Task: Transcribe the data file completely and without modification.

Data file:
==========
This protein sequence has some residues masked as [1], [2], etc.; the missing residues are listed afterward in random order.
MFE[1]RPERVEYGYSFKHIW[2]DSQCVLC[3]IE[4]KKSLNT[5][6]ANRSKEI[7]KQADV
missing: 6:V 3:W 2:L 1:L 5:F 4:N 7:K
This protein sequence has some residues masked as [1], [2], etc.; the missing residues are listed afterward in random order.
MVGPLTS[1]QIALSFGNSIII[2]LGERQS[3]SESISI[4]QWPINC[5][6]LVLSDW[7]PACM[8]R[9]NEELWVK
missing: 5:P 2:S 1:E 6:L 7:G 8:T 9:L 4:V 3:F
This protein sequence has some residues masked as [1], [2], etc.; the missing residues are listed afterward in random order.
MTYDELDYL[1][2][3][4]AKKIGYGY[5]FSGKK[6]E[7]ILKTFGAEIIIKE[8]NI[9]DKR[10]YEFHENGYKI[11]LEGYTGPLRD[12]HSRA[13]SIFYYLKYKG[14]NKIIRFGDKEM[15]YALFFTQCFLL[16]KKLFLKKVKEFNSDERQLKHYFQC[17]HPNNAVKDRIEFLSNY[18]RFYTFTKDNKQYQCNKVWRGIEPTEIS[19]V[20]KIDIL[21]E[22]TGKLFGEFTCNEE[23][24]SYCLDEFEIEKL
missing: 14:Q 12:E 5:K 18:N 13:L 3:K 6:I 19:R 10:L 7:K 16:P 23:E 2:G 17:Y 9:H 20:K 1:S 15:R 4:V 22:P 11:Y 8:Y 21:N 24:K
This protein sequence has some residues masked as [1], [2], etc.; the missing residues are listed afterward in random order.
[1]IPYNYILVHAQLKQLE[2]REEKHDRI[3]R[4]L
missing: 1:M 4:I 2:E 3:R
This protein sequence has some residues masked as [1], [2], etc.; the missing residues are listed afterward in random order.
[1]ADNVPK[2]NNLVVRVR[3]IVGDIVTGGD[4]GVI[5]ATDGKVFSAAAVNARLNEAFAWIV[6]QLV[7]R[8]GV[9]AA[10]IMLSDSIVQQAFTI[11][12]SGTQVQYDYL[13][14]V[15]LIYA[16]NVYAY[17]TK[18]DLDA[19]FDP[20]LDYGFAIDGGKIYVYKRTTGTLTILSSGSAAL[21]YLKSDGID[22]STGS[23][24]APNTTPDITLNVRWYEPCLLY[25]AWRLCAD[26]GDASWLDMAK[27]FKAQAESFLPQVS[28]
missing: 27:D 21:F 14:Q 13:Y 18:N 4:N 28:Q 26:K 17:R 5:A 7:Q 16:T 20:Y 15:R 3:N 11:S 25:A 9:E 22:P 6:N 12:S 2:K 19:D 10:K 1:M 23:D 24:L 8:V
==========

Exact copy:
This protein sequence has some residues masked as [1], [2], etc.; the missing residues are listed afterward in random order.
MFE[1]RPERVEYGYSFKHIW[2]DSQCVLC[3]IE[4]KKSLNT[5][6]ANRSKEI[7]KQADV
missing: 6:V 3:W 2:L 1:L 5:F 4:N 7:K
This protein sequence has some residues masked as [1], [2], etc.; the missing residues are listed afterward in random order.
MVGPLTS[1]QIALSFGNSIII[2]LGERQS[3]SESISI[4]QWPINC[5][6]LVLSDW[7]PACM[8]R[9]NEELWVK
missing: 5:P 2:S 1:E 6:L 7:G 8:T 9:L 4:V 3:F
This protein sequence has some residues masked as [1], [2], etc.; the missing residues are listed afterward in random order.
MTYDELDYL[1][2][3][4]AKKIGYGY[5]FSGKK[6]E[7]ILKTFGAEIIIKE[8]NI[9]DKR[10]YEFHENGYKI[11]LEGYTGPLRD[12]HSRA[13]SIFYYLKYKG[14]NKIIRFGDKEM[15]YALFFTQCFLL[16]KKLFLKKVKEFNSDERQLKHYFQC[17]HPNNAVKDRIEFLSNY[18]RFYTFTKDNKQYQCNKVWRGIEPTEIS[19]V[20]KIDIL[21]E[22]TGKLFGEFTCNEE[23][24]SYCLDEFEIEKL
missing: 14:Q 12:E 5:K 18:N 13:L 3:K 6:I 19:R 10:L 7:K 16:P 23:E 2:G 17:Y 9:H 20:K 1:S 15:R 4:V 22:P 11:Y 8:Y 21:N 24:K
This protein sequence has some residues masked as [1], [2], etc.; the missing residues are listed afterward in random order.
[1]IPYNYILVHAQLKQLE[2]REEKHDRI[3]R[4]L
missing: 1:M 4:I 2:E 3:R
This protein sequence has some residues masked as [1], [2], etc.; the missing residues are listed afterward in random order.
[1]ADNVPK[2]NNLVVRVR[3]IVGDIVTGGD[4]GVI[5]ATDGKVFSAAAVNARLNEAFAWIV[6]QLV[7]R[8]GV[9]AA[10]IMLSDSIVQQAFTI[11][12]SGTQVQYDYL[13][14]V[15]LIYA[16]NVYAY[17]TK[18]DLDA[19]FDP[20]LDYGFAIDGGKIYVYKRTTGTLTILSSGSAAL[21]YLKSDGID[22]STGS[23][24]APNTTPDITLNVRWYEPCLLY[25]AWRLCAD[26]GDASWLDMAK[27]FKAQAESFLPQVS[28]
missing: 27:D 21:F 14:Q 13:Y 18:N 4:N 28:Q 26:K 17:R 5:A 7:Q 16:T 20:Y 15:R 3:N 11:S 25:A 9:E 22:P 6:N 12:S 2:K 19:D 10:K 1:M 23:D 24:L 8:V